Methods of Public Transportation in Southeast Asia

By Mary Jo Plouf

photo credit: Mary Jo Plouf

photo credit: Mary Jo Plouf

There are several ways to get around with public transportation in South East Asia. Vietnam has a large number of taxis, both with and without meters. It is much preferred to use a taxi with a meter and visitors should always agree on a fare before they enter the taxi. Taxis are not particularly expensive, but the fare can vary widely.  We had to learn the hard way when we were charged the equivalent of twenty dollars for a ride that should have been three dollars. Fortunately, we had booked the taxi through our hotel and they had the time and the name of the taxi company on their records. We got a refund within an hour. So actually, we learned two lessons which are invaluable throughout the world.  Always know the fare ahead of time and whenever possible book through your hotel when you need a taxi. The hotel can also give you a good estimate of what the fare should be in order to reach many popular destinations.

A large number of cyclos operate within the old city and from many hotels to central market places. These are peddled cyclos and they are slowly dying out. I did not see any motorized cyclos or tuk tuks in Vietnam. Within the old city and the market places, you can tour the immediate area for an hour or so for a very reasonable rate. Again, be sure to bargain and agree on both the fare and the amount of time for the tour. It is possible to stop at various places within the market to shop or make purchases. In fact, they take the place of hop-on hop-off tour buses in many cities. A cyclo or tuk tuk will also take you to some restaurants and pick you up again at an agreed time.  It is a great way to get around if you need transportation or you can just consider the time spent as entertainment.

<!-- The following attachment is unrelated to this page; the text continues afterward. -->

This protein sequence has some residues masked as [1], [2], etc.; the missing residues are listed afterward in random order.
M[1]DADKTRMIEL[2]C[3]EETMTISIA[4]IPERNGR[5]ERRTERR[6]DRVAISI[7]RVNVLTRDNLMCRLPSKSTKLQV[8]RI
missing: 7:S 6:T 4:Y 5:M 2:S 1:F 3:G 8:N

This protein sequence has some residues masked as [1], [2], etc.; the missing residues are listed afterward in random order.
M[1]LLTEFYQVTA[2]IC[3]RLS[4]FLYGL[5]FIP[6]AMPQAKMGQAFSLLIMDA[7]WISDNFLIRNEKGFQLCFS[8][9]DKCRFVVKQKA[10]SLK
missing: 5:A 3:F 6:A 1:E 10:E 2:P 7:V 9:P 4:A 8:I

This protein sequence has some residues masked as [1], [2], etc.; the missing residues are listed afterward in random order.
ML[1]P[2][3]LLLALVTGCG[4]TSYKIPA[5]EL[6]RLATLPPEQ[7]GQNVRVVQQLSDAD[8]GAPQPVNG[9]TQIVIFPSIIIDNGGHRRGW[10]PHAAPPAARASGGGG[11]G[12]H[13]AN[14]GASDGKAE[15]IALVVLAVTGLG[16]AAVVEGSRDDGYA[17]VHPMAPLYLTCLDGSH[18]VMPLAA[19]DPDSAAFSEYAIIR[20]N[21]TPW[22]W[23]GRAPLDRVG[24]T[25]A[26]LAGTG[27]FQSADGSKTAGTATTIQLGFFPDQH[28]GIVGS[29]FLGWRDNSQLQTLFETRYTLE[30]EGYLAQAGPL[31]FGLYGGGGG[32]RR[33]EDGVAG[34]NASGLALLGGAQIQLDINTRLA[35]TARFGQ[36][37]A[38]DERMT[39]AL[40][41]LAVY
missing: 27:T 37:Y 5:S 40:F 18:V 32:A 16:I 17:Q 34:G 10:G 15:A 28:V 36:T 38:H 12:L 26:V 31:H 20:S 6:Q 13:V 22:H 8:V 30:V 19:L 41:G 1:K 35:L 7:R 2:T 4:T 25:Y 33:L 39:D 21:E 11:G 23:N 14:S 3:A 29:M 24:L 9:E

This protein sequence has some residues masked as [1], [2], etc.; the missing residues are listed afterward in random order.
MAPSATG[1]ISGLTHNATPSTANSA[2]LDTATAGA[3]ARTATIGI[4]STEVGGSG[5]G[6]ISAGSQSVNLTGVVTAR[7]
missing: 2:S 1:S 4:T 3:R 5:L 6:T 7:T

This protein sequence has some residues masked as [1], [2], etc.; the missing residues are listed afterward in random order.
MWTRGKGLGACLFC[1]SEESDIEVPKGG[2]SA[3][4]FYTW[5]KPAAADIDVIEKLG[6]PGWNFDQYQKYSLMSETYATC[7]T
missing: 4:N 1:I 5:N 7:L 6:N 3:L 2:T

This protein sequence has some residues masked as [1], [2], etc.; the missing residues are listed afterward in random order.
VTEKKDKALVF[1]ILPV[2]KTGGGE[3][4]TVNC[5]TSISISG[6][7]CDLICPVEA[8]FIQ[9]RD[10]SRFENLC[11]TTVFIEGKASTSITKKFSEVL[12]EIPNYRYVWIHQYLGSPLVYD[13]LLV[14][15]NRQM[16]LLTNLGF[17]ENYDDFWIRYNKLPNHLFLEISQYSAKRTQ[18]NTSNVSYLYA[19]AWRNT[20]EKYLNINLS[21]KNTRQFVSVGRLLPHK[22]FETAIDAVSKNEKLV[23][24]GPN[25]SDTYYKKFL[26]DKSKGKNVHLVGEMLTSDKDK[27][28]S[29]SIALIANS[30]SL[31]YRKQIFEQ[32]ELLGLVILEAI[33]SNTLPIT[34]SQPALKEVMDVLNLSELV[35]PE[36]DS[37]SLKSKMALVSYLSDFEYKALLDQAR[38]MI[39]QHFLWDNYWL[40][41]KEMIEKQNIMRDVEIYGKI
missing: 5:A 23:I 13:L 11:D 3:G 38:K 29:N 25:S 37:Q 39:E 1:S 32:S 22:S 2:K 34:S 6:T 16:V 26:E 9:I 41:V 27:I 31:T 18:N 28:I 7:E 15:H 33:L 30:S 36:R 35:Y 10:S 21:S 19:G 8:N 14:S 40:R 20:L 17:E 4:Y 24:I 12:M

Vietnam does not have many cars. The more popular mode of transportation is the motorbike. It is possible to rent a motorbike and a driver, especially if you want to venture outside of the city into the countryside. If you opt for this mode of transportation, you should insist on a helmet.

2079-07-27 05.11.56In some areas, especially in the city of Bangkok, Thailand, there are water taxis that transport business people to their jobs or tourists up and down the river. The Chao Phraya, The River of Kings, helps to alleviate a lot of congestion on the inner city roads. Bangkok also has a large number of tuk tuks in the inner city, most of them motorized. They will take you almost anywhere within the city center, but make sure they take you where you want to go and not to their favorite sales center where they are paid to deliver customers. Bangkok also has a streetcar system and a large number of taxis which operate in the outskirts of the city. Traffic can be very bad in Bangkok and it is difficult to predict exactly how long a trip will take. Our trip from the airport in the Gate1 Travel van went quickly and smoothly, but we were stopped at an intersection by a taxi driver that was lost. Our guide said that many of the taxi drivers were inexperienced and did not know the city or the location of the hotels.

Perhaps the best, cheapest and surest way to get around, if you have a lot of time and a good map is to walk. It is amazing what you can discover and getting lost is half the fun. The locals are more than happy to give you directions even if they do not have a clue as to where you are trying to go. If you run short of time or get tired, you can always “call a cab.”

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Mary Jo Is a journalism and language arts major from the University of Minnesota. She was the travel editor for Marco Polo Travel Magazine for ten years and the editor for has traveled extensively through Latin America, Asia, Europe and the United States as a travel journalist.